> > Louis influence and was able to become one of the great
                            trumpet/cornet
                            > > originals.
                            > >
                            > > Louis, however, was font for ALL subsequent major trumpeters and
                            so
                            > rich was
                            > > the vein he opened that they were able to build styles and
                            careers
                            > on only
                            > > certain facets of his treasure. Giants like Allen, Clayton,
                            Eldridge,
                            > > Newton, Coleman and all those slightly lesser swing players
                            Stark,
                            > Jordan,
                            > > Williams, Stewart, Thomas, Butterfield, Kaminsky and so many
                            more.
                            > Muggsy
                            > > and Wingie had styles which used only a tiny part of Louis'
                            > vocabulary but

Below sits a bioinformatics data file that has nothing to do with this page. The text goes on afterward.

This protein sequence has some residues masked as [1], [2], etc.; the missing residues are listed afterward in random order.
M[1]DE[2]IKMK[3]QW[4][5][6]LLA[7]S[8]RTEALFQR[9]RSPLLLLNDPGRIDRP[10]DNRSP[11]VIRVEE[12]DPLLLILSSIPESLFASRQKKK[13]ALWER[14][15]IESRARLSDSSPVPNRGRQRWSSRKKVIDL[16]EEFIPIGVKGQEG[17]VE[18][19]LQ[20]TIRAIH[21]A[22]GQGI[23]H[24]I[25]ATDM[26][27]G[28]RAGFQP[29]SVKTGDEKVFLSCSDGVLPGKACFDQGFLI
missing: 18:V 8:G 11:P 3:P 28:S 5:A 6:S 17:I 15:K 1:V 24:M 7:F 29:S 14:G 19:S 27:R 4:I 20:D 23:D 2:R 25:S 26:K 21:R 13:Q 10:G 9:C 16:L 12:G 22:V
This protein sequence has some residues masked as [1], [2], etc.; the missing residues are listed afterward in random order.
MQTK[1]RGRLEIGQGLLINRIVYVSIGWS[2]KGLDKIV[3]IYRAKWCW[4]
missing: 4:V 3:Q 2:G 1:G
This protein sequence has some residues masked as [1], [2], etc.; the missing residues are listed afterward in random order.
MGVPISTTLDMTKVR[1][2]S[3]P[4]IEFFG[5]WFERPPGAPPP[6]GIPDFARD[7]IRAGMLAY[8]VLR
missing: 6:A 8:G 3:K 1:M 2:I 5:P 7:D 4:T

> > are nevertheless wonderful players. Louis also influenced
                            musicians
                            > on all
                            > > other instruments, all singing and all jazz arrranging.
                            > >
                            > > I have not yet mentioned the 3rd greatest trumpeter in jazz.
                            Berigan was
                            > > white but even his style is from Louis not Bix.
                            > >
                            > > Yes, there are the obvious disciples, McPartland & Nichols, and I
                            > infer that
                            > > you too discount the Nichols coincident and independent claim ?
                            > McPartland
                            > > was a nice player and lovely man but never did other than
                            > acknowledge his